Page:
The National Security Agency (NSA) has developed and deployed a system capable of recording “100 percent” of the telephone calls made by residents of a targeted foreign country, according to documents provided by NSA whistleblower Edward Snowden to the Washington Post and published on Tuesday.
At the request of US officials, the Post has not revealed which country is being subject to the program, or what other countries the NSA is seeking to target. The newspaper reported that “With up to 30 days of recorded conversations in hand, the NSA can pull an instant history of the subject’s movements, associates and plans.” The Post reported that other intelligence agencies also have access to the program.
The revelation refutes as a blatant lie the claim by Barack Obama that “people around the world, regardless of their nationality, should know that the United States is not spying on ordinary people who don’t threaten our national security.”
The collection of all the telephone calls made in any country would inevitably involve the recording of vast amounts of telephone conversations involving Americans who either called the country’s residents or received calls from them.
The Post noted that “Present and former U.S. officials, speaking on the condition of anonymity to provide context for a classified program, acknowledged that large numbers of conversations involving Americans would be gathered from the country” targeted by the program.
As a matter of policy, the NSA does not purge such phone calls, on the grounds that they are “acquired incidentally as a result of collection directed against appropriate foreign intelligence targets.”
The phone call recordings are being collected under a program called MYSTIC, which started in 2009. In 2011, the program added a tool, called RETRO, (short for “retrospective retrieval”) that allows the NSA to record “every single” telephone call in a targeted country and retrieve them for up to 30 days, according to a summary of the program obtained by the Post.
The Post reported that, while the RETRO program was developed in order to carry out spying on a single targeted country, such spying “may soon be extended to other countries, if it has not been already.” The Post notes that the secret intelligence budget leaked last year notes that there are at least five countries for which MYSTIC provides “comprehensive metadata access and content.”
The White House has sought to downplay allegations that it has been conducting a sweeping warrantless wiretapping dragnet by claiming that it only collects telephone “metadata,” that is, information about the call, and not the content itself. Obama claimed on January 17 that the “bulk collection of telephone records ... does not involve the content of phone calls.”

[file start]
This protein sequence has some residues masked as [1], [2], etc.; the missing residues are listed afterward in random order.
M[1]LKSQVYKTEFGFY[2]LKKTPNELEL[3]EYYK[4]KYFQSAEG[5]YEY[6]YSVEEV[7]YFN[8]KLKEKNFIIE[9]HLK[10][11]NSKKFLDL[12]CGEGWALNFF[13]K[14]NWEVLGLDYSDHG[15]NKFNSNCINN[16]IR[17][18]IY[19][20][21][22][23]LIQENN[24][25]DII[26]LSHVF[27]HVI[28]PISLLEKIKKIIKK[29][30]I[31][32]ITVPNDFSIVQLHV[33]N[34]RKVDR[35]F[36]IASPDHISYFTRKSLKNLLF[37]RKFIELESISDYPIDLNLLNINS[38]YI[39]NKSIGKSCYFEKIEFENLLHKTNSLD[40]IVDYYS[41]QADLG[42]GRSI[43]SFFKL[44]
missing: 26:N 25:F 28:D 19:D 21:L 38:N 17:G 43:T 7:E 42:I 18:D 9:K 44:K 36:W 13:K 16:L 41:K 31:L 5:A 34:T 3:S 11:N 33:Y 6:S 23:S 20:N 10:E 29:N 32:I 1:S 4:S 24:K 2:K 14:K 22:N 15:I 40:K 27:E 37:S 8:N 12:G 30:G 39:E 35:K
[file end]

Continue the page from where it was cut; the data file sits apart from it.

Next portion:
The latest revelation, however, makes clear that the US government is recording in dragnet fashion the telephone conversations of people in other countries, as well as the international telephone conversations of American citizens.
NSA spokeswoman Vanee Vines responded to a request for comment by the Washington Post by hinting that the exposure of the government’s systematic illegal spying bordered on treason. She said that the “continuous and selective reporting of specific techniques and tools used for legitimate U.S. foreign intelligence activities is highly detrimental to the national security of the United States and of our allies, and places at risk those we are sworn to protect.”
The collection, recording, and transcription of “100 percent” of a country’s telephone conversations is an enormous technological operation, involving unprecedented amounts of storage and data processing to handle large voice data files. In fact, the Post reported that, within the first year that the program was deployed, it “has long since reached the point where it was collecting and sending home far more than the bandwidth could handle.”
The NSA has been scrambling to expand its data storage and processing capacities to accommodate the vast amounts of communications it is taking in, most notably with the construction of its enormous $2 billion Utah Data Center, which reportedly has the capacity to store the contents of every computer hard drive in the world.
Among the recommendations of the White House's Review Group on Intelligence and Communications Technologies, instituted in the wake of the Edward Snowden revelations, was that any calls or emails collected “incidentally…be purged upon detection.” The P ost noted that the White House did not accept that recommendation, and the communications of millions of people acquired “incidentally” remain on NSA servers.
The revelations reaffirm the statements of Edward Snowden—which the US government continues to deny—that the NSA and other intelligence agencies operate a massive spying apparatus, inside which the telephone calls of millions of Americans are systematically recorded, transcribed, archived, and listened to in violation of the Fourth Amendment of the US Constitution.